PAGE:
Partial skull found in woods in ’86 is teen who vanished from group home a decade earlier, cops say

Extensive DNA testing has confirmed that a human skull found in 1986 belongs to a woman who was last seen at a group home a decade earlier, police in Oregon announced Thursday.

The Clackamas County Sheriff’s Office said in a statement that genetic and genealogical investigators identified the partial remains as Wanda Ann Herr, 19. Detective Mary Nun told KOIN that little is known about Herr, including information about her friends or whether she had a boyfriend or a job (The featured photo shows Herr at age 12).

On August 2, 1986, two U.S. Forest Service workers discovered a partial skull, some bone fragments, and a tooth near Government Camp. While a forensic examiner initially believed the decedent was a young woman or petite man who died at least 10 years earlier, in 2018 a state forensic anthropologist determined the skull belonged to a woman in her late teens to early 20s.

Doomsday death & deception: Nancy Grace investigates “Cult Mom” Lori Vallow. Inside sources reveal brand new bombshell information. Click here to watch.

Even though the bottom half of Herr’s skull was missing, Sheriff’s Office Forensic Imaging Specialist Joyce Nagy created a facial reconstruction from clay. Police said the reconstruction brought in tips but no credible leads.

A DNA profile was uploaded in the Combined DNA Index System (CODIS), and the cold case was entered into the National Missing and Unidentified Persons System (NamUs). The investigation remained at a standstill until last year when the Oregon State Medical Examiner’s Office received funding to conduct DNA analysis on 100 unidentified sets of unidentified remains — including Herr’s.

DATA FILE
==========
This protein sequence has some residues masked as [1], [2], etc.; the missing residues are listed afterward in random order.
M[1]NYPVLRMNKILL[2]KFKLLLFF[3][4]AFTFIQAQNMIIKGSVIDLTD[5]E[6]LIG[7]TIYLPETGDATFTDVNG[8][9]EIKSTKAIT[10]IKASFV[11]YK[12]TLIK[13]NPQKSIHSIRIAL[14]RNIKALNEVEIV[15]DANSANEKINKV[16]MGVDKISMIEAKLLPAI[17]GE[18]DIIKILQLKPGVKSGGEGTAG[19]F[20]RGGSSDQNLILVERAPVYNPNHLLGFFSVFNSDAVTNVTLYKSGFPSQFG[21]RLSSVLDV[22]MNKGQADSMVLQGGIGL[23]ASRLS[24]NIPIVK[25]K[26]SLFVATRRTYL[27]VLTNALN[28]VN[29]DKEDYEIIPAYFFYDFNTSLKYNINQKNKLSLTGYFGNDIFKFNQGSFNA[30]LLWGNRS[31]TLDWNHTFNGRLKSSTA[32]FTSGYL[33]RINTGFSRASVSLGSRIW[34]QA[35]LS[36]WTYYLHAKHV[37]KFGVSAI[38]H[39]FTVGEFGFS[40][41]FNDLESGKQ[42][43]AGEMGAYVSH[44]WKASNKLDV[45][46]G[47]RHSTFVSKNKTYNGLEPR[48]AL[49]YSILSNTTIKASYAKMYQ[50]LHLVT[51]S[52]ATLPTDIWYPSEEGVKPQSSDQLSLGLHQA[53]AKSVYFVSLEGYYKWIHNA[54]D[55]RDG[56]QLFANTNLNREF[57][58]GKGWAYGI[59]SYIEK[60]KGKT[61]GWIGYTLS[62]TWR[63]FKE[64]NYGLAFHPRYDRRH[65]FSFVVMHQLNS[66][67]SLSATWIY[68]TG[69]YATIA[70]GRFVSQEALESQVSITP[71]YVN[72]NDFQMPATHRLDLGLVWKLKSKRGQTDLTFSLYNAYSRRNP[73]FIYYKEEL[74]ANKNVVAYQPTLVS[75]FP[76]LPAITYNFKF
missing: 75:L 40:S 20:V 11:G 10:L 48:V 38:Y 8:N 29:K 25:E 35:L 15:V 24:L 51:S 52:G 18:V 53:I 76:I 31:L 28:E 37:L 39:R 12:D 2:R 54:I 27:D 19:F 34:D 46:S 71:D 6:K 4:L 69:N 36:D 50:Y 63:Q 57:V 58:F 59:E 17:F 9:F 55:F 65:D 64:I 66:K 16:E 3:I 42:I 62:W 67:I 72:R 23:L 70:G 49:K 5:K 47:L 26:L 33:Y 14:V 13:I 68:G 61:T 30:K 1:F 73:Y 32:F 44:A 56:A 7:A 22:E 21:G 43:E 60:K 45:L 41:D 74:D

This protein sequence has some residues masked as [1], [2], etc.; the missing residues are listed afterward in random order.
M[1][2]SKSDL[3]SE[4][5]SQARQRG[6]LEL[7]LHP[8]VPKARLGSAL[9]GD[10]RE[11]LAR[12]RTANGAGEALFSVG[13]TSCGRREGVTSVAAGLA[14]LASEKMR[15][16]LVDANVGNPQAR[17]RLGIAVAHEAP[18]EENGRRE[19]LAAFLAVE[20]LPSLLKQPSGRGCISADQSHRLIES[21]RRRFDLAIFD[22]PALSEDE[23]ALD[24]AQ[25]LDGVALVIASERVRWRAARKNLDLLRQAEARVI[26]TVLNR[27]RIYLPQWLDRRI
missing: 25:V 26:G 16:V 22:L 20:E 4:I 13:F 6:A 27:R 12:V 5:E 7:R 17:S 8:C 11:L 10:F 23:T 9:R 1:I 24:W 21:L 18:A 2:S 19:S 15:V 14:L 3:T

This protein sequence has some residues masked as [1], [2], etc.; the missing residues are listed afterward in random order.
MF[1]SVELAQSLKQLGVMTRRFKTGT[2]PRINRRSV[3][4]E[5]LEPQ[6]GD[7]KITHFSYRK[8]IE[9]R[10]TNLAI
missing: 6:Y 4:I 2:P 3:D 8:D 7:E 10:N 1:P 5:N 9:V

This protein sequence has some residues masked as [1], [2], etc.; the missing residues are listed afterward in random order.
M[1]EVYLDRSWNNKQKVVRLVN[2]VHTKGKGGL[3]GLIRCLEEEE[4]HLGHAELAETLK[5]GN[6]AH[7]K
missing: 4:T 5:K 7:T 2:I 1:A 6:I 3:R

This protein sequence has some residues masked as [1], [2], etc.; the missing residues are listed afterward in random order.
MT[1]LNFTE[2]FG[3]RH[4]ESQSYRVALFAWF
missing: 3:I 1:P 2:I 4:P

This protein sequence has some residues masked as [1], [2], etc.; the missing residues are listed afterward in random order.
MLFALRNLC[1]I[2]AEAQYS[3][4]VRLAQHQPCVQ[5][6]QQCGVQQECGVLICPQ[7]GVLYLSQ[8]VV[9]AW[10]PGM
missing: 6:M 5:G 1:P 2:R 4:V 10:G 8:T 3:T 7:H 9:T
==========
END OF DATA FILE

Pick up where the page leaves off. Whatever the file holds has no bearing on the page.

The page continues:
“The intensive genetic analysis revealed far more detail about the subject: The skull belonged to a female of Northern European descent with fair skin, hazel/brown eyes, brown hair, and some freckles,” Clackamas County police said in the statement.

Detectives ultimately obtained Herr’s birth certificate and interviewed her surviving sisters, who revealed the teen had vanished around June 1976.

Additional DNA testing involving the sisters subsequently confirmed the skull belonged to Herr.

While police described Herr as a “chronic runaway,” they mentioned there were no records of her being a missing person or runaway. The teen was reportedly living in a group home in the Gresham area when she vanished.

Police said they are reopening Herr’s case in light of the positive identification.

“If you were her roommate in her group home, if you worked with her, if she was your friend, if you knew anything about where she hung out,” Nun told KOIN.

“I’m looking for that needle in the haystack that can help us solve her murder. I’m looking at it as a murder right now because I have nothing to believe otherwise.”

For the latest true crime and justice news, subscribe to the ‘Crime Stories with Nancy Grace’ podcast. Listen to the latest episode:

Join Nancy Grace for her new online video series designed to help you protect what you love most — your children.

[Featured image: Wanda Ann Herr/Clackamas County Sheriff’s Office]